Energy Secretary Jennifer Granholm late last month “suggested it is possible climate change led to the partial condominium collapse in Miami, FL,” adding that “we don’t know fully” if it did or not, “but we do know that the seas are rising.”
Yes, the seas are rising, as they have been for many centuries; the issue is whether that had anything to do with the building collapse. Some simple arithmetic is useful in this context: Sea levels have been rising by about 3.3 millimeters per year since the satellite altimeter measurement record began in 1992.
Suppose for the moment that amount of sea level rise extends back to 1981, the year that the condominium building was constructed, and that all of the rising sea level is the result of greenhouse gas emissions. (The latter assumption is deeply dubious; the latest research in the peer-reviewed literature suggests that mankind is responsible for about half a degree of the global temperature increase of about 1.5-1.7 degrees C of global warming observed since 1850.)
That would total 132 mm, or a bit more than five inches. One engineer with a 50-year career in Miami argued that “There should be no issues with the foundation, period, because we design here for harsh and corrosive conditions, high winds and storm surge.” Accordingly, it is likely that the building was constructed at a height sufficient to prevent five inches of water from causing major damage. Perhaps that will turn out not to be correct. But we have some substantial preliminary evidence that climate change — rapidly becoming the politically-approved cause of every malady afflicting mankind — had nothing to do with this tragedy.
Research at Florida International University reports that in Miami Beach, subsidence at a rate of 1–3 mm per year occurred at the building site during the 1990s. Subsidence is not climate change. In 2018, an inspection performed by the engineering firm Morabito Consultants noted a “major error” in the building’s design, and structural issues in need of repair: The waterproofing for the entrance drive, pool deck and planter did not drain properly. The report goes on for nine pages describing water infiltration issues; and another report from last October notes that deterioration and corrosion were so bad that workers were unable to perform repairs amid concerns they “could affect the stability of the remaining adjacent concrete constructions." The Miami Herald reported on June 26 the preliminary hypotheses viewed as most likely by six structural engineers; not one of those hypotheses has anything to do with rising sea levels, whether anthropogenic or natural.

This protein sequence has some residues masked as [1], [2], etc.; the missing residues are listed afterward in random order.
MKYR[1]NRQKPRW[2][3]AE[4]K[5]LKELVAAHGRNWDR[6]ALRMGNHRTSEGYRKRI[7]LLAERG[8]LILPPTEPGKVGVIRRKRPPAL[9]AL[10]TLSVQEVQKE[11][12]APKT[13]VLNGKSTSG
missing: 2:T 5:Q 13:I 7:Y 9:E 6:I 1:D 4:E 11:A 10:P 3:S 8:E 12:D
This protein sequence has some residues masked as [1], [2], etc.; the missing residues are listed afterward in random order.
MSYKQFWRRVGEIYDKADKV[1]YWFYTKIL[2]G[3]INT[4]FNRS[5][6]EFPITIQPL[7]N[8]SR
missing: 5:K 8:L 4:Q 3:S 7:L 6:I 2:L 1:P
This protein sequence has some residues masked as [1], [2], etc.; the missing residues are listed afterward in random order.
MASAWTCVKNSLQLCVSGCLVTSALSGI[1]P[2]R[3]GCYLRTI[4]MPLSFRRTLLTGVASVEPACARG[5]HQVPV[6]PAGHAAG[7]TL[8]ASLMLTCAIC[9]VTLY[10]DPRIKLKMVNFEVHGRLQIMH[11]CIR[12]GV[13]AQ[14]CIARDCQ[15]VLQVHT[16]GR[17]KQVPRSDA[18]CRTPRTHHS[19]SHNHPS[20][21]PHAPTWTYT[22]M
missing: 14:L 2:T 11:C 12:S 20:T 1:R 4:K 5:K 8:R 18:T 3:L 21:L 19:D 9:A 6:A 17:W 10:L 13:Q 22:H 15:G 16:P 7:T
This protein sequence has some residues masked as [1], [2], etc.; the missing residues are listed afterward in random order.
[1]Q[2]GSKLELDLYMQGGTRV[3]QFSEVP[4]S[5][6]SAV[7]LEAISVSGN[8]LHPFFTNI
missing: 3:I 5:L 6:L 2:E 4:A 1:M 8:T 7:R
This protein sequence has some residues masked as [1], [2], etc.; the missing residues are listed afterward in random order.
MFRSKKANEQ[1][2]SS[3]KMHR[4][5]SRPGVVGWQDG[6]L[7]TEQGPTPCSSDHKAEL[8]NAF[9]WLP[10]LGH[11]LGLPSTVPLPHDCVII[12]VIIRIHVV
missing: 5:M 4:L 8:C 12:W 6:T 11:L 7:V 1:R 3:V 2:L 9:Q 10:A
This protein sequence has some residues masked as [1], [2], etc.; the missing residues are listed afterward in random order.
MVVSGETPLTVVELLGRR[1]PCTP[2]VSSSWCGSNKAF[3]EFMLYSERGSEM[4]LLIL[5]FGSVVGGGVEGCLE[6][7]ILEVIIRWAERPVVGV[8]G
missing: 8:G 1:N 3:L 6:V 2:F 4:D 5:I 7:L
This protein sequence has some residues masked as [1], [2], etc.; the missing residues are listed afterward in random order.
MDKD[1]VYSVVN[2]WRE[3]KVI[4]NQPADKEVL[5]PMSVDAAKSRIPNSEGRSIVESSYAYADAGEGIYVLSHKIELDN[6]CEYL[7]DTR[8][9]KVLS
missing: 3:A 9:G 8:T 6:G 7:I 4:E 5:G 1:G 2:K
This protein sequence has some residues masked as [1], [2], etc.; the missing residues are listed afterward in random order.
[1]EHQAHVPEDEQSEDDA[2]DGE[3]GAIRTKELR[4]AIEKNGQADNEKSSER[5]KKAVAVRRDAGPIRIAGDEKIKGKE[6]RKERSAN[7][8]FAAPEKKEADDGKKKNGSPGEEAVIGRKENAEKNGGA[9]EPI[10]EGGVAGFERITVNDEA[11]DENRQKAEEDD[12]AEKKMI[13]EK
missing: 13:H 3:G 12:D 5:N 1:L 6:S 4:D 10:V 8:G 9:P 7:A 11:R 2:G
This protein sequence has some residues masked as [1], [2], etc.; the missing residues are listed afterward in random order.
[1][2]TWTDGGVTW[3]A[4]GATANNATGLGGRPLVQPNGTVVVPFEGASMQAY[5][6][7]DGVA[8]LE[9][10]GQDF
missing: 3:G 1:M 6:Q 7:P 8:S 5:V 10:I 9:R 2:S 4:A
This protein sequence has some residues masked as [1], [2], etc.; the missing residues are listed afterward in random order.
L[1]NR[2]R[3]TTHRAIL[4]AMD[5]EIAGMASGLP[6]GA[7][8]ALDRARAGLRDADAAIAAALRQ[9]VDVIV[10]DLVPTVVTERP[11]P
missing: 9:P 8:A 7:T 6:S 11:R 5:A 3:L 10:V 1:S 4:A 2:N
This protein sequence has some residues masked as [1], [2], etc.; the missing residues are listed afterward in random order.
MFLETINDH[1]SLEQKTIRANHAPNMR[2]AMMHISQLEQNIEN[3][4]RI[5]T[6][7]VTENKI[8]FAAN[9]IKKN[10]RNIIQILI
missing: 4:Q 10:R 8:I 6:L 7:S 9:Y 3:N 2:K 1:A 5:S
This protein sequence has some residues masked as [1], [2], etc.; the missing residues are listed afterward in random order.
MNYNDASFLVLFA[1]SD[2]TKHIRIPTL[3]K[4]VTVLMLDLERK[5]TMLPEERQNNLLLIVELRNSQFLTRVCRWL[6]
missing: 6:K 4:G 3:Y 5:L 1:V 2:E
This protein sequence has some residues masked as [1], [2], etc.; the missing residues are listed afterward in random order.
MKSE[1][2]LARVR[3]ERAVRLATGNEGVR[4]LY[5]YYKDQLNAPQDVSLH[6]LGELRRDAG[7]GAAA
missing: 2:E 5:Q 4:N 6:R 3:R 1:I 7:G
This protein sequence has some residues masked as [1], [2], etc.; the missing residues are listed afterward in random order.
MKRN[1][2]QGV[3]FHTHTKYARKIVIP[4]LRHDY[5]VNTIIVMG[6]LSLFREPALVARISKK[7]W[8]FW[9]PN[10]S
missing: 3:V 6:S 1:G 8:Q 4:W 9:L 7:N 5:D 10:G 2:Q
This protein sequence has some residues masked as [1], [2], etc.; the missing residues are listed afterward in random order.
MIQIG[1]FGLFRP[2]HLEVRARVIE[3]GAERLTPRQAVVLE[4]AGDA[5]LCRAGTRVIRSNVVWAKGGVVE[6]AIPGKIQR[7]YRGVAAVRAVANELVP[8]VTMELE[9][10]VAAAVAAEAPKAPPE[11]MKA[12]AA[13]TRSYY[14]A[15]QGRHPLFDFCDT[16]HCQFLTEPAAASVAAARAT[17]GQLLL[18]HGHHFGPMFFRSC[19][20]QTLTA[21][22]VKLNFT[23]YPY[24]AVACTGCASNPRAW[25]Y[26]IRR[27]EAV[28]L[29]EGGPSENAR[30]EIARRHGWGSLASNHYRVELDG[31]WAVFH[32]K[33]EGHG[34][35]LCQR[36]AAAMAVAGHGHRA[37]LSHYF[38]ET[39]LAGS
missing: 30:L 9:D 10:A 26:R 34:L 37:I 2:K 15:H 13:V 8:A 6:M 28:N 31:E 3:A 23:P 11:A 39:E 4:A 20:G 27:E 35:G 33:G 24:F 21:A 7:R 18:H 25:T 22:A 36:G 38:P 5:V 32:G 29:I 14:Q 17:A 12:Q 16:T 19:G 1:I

At a minimum, therefore, it is very premature even to cite “climate change” as a hypothesis. Granholm’s hedged assertion about the role that climate change might have played in the building collapse was revealed as the political nostrum that it is when she continued on to say that “Lake Michigan, where I’m from, you know, we’ve seen the loss of beaches because the waters are rising, so, you know, this is a phenomenon that will continue.” Consider the data reported by the Army Corps of Engineers for 1918-2021 on water levels in Lake
Michigan-Huron. Beginning, say, with 1950 — the earliest year that increasing atmospheric concentrations of greenhouse gases could have had a possible effect — the water level in Lake Michigan-Huron rose above and then fell below the long-term average through 1960. Relative to that long-term average, the water level rose and then fell through 1965, then rose through 1973, fell through 1977, rose through 1987, fell sharply through 2013, and then increased through 2020, with a decline thus far in 2021.
So it is very far from obvious that this phenomenon “will continue,” and the casual attribution of the building collapse, water levels in the Great Lakes, ad infinitum, to “climate change” is inconsistent with the evidence, and deeply unserious. More fundamentally, it is propaganda: Because there is no way to “prove” that “climate change” did not cause or contribute to the tragedy, Granholm has created a myth that many people will believe. Thus has Granholm and the climate “crisis” ideological movement proven themselves willing to use such human tragedies — many people were killed and many more are missing — to further their political goals. The mantra of the Obama administration was “Never let a crisis go to waste.” The apparent stance of the Biden administration is “Never let a tragedy go to waste.” Have these people no sense of decency whatsoever?